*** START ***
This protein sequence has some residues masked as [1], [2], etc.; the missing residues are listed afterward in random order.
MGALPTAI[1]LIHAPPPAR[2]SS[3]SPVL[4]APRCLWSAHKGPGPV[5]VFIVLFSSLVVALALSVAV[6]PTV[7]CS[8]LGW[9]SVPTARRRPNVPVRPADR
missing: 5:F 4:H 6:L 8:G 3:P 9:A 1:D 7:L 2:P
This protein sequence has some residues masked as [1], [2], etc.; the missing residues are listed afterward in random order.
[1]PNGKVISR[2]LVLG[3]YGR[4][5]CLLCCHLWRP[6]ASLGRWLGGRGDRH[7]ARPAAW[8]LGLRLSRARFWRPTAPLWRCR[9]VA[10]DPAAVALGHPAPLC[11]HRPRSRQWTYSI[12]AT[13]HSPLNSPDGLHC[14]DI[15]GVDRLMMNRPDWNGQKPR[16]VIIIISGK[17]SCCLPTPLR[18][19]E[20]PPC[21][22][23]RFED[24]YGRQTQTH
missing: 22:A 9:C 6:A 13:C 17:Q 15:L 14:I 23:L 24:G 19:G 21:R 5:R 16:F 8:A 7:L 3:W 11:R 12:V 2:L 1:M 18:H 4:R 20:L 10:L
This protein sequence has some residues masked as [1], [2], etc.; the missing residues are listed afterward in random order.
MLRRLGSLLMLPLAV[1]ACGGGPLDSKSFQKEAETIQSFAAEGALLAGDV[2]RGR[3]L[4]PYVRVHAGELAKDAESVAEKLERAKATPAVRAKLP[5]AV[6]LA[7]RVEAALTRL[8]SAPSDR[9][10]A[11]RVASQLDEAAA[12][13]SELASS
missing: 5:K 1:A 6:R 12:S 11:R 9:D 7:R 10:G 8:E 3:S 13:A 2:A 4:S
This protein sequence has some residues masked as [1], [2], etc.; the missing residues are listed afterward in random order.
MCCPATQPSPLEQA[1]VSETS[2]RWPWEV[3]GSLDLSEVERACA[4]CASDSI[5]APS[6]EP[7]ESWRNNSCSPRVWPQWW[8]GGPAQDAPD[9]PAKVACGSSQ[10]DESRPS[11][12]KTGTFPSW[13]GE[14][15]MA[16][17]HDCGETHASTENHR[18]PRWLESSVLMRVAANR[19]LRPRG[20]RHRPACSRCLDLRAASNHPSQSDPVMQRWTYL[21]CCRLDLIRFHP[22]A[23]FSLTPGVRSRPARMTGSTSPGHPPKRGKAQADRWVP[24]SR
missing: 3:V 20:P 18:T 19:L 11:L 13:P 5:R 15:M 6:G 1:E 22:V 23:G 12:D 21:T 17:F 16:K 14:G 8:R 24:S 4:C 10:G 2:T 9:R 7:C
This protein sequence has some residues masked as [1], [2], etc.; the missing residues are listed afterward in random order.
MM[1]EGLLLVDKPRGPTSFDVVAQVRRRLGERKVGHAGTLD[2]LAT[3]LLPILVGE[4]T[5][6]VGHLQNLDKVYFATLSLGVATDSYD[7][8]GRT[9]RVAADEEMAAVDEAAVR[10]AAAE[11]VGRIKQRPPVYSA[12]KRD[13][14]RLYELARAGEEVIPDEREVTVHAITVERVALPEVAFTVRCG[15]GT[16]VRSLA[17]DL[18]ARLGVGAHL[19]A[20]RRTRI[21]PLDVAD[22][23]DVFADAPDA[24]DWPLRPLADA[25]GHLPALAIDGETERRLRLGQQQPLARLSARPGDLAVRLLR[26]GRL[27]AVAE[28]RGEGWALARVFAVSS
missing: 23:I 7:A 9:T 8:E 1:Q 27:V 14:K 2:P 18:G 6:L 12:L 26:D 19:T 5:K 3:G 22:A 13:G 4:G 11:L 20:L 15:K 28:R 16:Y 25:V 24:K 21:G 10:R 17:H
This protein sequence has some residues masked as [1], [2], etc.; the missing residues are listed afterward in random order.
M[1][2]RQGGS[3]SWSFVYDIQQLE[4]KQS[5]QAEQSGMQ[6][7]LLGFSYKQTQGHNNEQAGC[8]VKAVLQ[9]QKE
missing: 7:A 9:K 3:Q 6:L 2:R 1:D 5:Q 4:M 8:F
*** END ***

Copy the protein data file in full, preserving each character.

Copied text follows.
This protein sequence has some residues masked as [1], [2], etc.; the missing residues are listed afterward in random order.
MGALPTAI[1]LIHAPPPAR[2]SS[3]SPVL[4]APRCLWSAHKGPGPV[5]VFIVLFSSLVVALALSVAV[6]PTV[7]CS[8]LGW[9]SVPTARRRPNVPVRPADR
missing: 5:F 4:H 6:L 8:G 3:P 9:A 1:D 7:L 2:P
This protein sequence has some residues masked as [1], [2], etc.; the missing residues are listed afterward in random order.
[1]PNGKVISR[2]LVLG[3]YGR[4][5]CLLCCHLWRP[6]ASLGRWLGGRGDRH[7]ARPAAW[8]LGLRLSRARFWRPTAPLWRCR[9]VA[10]DPAAVALGHPAPLC[11]HRPRSRQWTYSI[12]AT[13]HSPLNSPDGLHC[14]DI[15]GVDRLMMNRPDWNGQKPR[16]VIIIISGK[17]SCCLPTPLR[18][19]E[20]PPC[21][22][23]RFED[24]YGRQTQTH
missing: 22:A 9:C 6:A 13:C 17:Q 15:L 14:I 23:L 24:G 19:G 21:R 5:R 16:F 8:A 7:L 3:W 11:R 12:V 2:L 1:M 18:H 4:R 20:L 10:L
This protein sequence has some residues masked as [1], [2], etc.; the missing residues are listed afterward in random order.
MLRRLGSLLMLPLAV[1]ACGGGPLDSKSFQKEAETIQSFAAEGALLAGDV[2]RGR[3]L[4]PYVRVHAGELAKDAESVAEKLERAKATPAVRAKLP[5]AV[6]LA[7]RVEAALTRL[8]SAPSDR[9][10]A[11]RVASQLDEAAA[12][13]SELASS
missing: 5:K 1:A 6:R 12:S 11:R 9:D 7:R 10:G 8:E 3:S 13:A 2:A 4:S
This protein sequence has some residues masked as [1], [2], etc.; the missing residues are listed afterward in random order.
MCCPATQPSPLEQA[1]VSETS[2]RWPWEV[3]GSLDLSEVERACA[4]CASDSI[5]APS[6]EP[7]ESWRNNSCSPRVWPQWW[8]GGPAQDAPD[9]PAKVACGSSQ[10]DESRPS[11][12]KTGTFPSW[13]GE[14][15]MA[16][17]HDCGETHASTENHR[18]PRWLESSVLMRVAANR[19]LRPRG[20]RHRPACSRCLDLRAASNHPSQSDPVMQRWTYL[21]CCRLDLIRFHP[22]A[23]FSLTPGVRSRPARMTGSTSPGHPPKRGKAQADRWVP[24]SR
missing: 3:V 20:P 18:T 19:L 11:L 13:P 5:R 15:M 6:G 1:E 22:V 23:G 12:D 21:T 17:F 16:K 14:G 8:R 24:S 4:C 10:G 2:T 9:R 7:C
This protein sequence has some residues masked as [1], [2], etc.; the missing residues are listed afterward in random order.
MM[1]EGLLLVDKPRGPTSFDVVAQVRRRLGERKVGHAGTLD[2]LAT[3]LLPILVGE[4]T[5][6]VGHLQNLDKVYFATLSLGVATDSYD[7][8]GRT[9]RVAADEEMAAVDEAAVR[10]AAAE[11]VGRIKQRPPVYSA[12]KRD[13][14]RLYELARAGEEVIPDEREVTVHAITVERVALPEVAFTVRCG[15]GT[16]VRSLA[17]DL[18]ARLGVGAHL[19]A[20]RRTRI[21]PLDVAD[22][23]DVFADAPDA[24]DWPLRPLADA[25]GHLPALAIDGETERRLRLGQQQPLARLSARPGDLAVRLLR[26]GRL[27]AVAE[28]RGEGWALARVFAVSS
missing: 23:I 7:A 9:T 8:E 1:Q 27:V 14:K 2:P 18:G 6:L 12:L 26:D 19:T 5:K 3:G 22:A 13:G 4:G 11:L 20:L 15:K 28:R 16:Y 25:V 24:K 21:G 10:R 17:H
This protein sequence has some residues masked as [1], [2], etc.; the missing residues are listed afterward in random order.
M[1][2]RQGGS[3]SWSFVYDIQQLE[4]KQS[5]QAEQSGMQ[6][7]LLGFSYKQTQGHNNEQAGC[8]VKAVLQ[9]QKE
missing: 7:A 9:K 3:Q 6:L 2:R 1:D 5:Q 4:M 8:F